Back of the Envelope has posted one of the best discussions of evangelicalism and fundamentalism I've ever read. It's good enough to get an InstaPundit link.
We've now seen the advent of this new term 'fundagelical'. Of course, I've never actually seen the term used, but I've seen it mentioned many times now. The rise of such a silly term makes this worth reading.
Update: Warren at View from the Pew comments: "I think Donald's definition of evangelical is probably a little bit wider than mine, and his definition of fundamentalist might be a little narrower, but he hits the nail firmly on the head. I guess it's the Southern Baptist thing -- we must think a little alike."
I'm not sure what I think of this. I thought he was including more under the category of evangelicals than I grew up thinking the category included, but there are people who call themselves evangelicals who don't even get included by him. One group would be biblical scholars who fudge a bit on inerrancy/infallibilism, saying things like that Daniel was written after the fact, that there never was such a person as the character Daniel in the book, and that people who read that book at the time would have known this. I call this fudging because it both tries to work itself into a sense of divine message and reliability of divine information and yet denies the fundamental historical character of a book that appears to be giving a historical account of a historical person, albeit to deliver a theological and spiritually practical message. The same goes for those who claim that II Peter, say, was not written by Peter but by
another man of the same name someone masquerading as Peter but then claiming that the readers would have known this and so it doesn't undermine the divine origination of the book, even with the falsehood right at the beginning of the letter. I'd need a whole blog entry to deal with such claims, but it seems to me that such a person is fudging by trying to have it both ways. Is the person an evangelical? That's not clear to me.
The other group would be theologians who fudge a bit on basic doctrinal matters (e.g. open theism, universalism) that can be worked into an understanding of the Bible only if you pick the most unclear passages, interpret them in a way based on your prior conception of how things must be (usually because of bad philosophical arguments), and then interpret the clear passages in light of your new conviction of how the unclear passages must be read given your prior theological conviction. People who hold more orthodox evangelical views do this as well. However, the only way to hold these and insist that you're an evangelical is to do this sort of thing. So are these people evangelicals? They hold to all the things in the list except one crucial view, and then they want to say that the other ones in the list are the ones determinative of evangelicalism. I don't know if there's a good answer to this question, since the boundaries are fuzzy, but such people want to be claimed as evangelical, and I'm not sure the definition Donald gave allows it.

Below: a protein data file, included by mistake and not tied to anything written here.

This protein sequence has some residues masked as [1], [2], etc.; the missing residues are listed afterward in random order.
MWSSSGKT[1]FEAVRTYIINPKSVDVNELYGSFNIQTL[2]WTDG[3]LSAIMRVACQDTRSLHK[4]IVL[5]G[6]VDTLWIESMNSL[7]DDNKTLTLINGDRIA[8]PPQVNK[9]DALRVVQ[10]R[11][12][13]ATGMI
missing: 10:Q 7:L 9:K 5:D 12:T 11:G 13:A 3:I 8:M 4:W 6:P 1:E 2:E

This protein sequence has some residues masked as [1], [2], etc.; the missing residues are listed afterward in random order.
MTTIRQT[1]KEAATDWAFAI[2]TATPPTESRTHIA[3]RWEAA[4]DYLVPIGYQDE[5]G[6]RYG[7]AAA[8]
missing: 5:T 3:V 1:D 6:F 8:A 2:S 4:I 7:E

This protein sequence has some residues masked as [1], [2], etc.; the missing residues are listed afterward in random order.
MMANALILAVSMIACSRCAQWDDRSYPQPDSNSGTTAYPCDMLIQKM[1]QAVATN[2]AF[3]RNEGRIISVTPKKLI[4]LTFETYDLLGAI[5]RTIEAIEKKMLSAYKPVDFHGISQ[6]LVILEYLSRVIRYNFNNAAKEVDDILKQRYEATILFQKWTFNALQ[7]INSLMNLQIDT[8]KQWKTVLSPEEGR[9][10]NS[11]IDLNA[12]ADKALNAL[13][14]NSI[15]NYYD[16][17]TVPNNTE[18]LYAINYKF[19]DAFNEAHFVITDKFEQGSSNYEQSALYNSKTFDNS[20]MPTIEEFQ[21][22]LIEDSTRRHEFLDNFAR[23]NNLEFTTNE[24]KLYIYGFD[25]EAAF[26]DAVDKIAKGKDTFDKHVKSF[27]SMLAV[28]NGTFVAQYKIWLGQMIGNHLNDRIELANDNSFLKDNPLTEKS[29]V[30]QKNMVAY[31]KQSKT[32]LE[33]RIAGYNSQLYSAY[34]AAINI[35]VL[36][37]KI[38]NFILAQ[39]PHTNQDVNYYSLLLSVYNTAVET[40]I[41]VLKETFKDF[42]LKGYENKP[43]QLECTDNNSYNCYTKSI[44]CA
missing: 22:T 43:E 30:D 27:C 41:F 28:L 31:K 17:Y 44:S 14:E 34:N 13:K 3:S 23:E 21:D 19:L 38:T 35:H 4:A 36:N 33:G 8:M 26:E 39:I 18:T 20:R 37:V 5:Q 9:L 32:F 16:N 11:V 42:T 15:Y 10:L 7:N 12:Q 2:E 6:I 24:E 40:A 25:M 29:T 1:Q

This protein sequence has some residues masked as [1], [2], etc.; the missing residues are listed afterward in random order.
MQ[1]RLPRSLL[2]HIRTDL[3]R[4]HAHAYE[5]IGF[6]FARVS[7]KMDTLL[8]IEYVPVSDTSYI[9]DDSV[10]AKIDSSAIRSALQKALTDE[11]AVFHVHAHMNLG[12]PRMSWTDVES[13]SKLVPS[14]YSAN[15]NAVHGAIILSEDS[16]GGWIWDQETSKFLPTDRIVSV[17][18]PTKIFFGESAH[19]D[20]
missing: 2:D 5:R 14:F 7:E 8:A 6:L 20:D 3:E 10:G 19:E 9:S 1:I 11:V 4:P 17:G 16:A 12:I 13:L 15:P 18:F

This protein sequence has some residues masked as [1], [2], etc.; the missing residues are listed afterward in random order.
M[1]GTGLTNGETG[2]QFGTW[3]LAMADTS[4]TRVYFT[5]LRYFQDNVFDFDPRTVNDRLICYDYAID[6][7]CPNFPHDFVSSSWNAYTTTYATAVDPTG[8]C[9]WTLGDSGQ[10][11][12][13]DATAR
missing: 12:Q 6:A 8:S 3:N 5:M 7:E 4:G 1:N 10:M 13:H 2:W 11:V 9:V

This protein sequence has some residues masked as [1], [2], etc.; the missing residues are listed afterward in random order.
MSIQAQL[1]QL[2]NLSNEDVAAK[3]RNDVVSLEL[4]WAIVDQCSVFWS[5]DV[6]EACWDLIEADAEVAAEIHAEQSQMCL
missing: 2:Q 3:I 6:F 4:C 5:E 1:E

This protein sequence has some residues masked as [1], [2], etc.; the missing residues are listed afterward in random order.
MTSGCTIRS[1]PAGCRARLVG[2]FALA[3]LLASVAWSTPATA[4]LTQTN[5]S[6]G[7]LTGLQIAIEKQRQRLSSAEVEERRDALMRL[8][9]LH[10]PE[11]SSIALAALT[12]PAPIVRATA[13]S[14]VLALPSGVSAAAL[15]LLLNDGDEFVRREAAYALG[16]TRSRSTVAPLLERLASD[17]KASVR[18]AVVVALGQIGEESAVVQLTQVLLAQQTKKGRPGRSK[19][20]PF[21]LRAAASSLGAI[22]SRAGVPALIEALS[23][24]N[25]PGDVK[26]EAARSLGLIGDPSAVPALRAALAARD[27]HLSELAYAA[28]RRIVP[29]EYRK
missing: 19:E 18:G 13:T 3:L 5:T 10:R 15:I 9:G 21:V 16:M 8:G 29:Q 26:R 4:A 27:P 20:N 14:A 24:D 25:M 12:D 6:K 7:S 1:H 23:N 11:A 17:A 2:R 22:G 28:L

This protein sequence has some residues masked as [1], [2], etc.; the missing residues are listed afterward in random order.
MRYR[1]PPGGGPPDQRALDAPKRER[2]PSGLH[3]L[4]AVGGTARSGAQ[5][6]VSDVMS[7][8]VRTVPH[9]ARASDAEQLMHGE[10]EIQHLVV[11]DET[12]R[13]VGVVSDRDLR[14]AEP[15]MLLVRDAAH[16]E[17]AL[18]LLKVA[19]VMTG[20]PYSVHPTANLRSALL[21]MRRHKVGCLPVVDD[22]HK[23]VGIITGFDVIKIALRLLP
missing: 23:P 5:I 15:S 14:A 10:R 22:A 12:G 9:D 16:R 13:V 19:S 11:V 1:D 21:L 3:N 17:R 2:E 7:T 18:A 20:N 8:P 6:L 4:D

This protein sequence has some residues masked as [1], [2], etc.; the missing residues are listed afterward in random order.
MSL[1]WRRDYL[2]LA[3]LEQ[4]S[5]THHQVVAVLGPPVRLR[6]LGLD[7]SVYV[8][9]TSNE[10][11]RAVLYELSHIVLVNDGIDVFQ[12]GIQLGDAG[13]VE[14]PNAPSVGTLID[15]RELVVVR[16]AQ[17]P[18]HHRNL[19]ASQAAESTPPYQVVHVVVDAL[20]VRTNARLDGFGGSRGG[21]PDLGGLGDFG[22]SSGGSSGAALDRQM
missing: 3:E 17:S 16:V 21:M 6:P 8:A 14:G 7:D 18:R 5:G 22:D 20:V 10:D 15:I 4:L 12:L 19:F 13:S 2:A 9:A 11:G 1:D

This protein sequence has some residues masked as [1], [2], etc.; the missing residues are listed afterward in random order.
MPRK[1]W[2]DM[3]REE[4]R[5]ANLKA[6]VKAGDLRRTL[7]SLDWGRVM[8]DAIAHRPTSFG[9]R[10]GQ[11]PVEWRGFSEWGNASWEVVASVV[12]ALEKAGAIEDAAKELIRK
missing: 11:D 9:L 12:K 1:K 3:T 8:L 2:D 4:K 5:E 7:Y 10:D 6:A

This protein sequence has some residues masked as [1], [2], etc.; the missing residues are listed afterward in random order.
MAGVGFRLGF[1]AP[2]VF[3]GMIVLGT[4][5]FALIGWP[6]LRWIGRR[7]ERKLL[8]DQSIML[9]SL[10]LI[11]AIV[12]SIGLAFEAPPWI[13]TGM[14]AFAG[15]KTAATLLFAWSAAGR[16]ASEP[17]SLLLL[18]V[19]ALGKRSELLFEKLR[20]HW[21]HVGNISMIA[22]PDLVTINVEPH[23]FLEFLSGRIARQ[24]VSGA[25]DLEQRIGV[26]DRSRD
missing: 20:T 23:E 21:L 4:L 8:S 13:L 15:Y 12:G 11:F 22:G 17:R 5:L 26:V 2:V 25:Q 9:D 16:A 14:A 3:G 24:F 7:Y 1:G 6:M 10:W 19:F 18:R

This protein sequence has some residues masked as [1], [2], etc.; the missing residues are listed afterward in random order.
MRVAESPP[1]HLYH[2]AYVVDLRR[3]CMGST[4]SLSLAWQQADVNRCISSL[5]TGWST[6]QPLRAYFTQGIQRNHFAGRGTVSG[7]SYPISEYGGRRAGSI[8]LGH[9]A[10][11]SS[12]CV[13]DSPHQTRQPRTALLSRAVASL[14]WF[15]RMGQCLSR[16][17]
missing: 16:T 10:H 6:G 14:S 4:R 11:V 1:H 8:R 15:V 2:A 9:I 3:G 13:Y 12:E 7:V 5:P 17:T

On the other end, Warren says he would have thought Donald's category of fundamentalism is too wide. It includes more people as fundamentalists than Warren would want included. I wonder if that's because of differences between Donald and Warren. I think the boundaries of fundamentalism are even more unclear than the boundaries of evangelicalism, for what it's worth. It's hard to want to be called a fundamentalist unless you're simply unaware of how the terms are commonly used or just completely backward. This might provide some people more reason to want to shift the boundaries further away from them, while others who aren't as close to where others put the border don't have such a need and might even spread it out wider to distance themselves from the people on the boundaries by calling them fundamentalists. How's that for impugning the motives of each equally?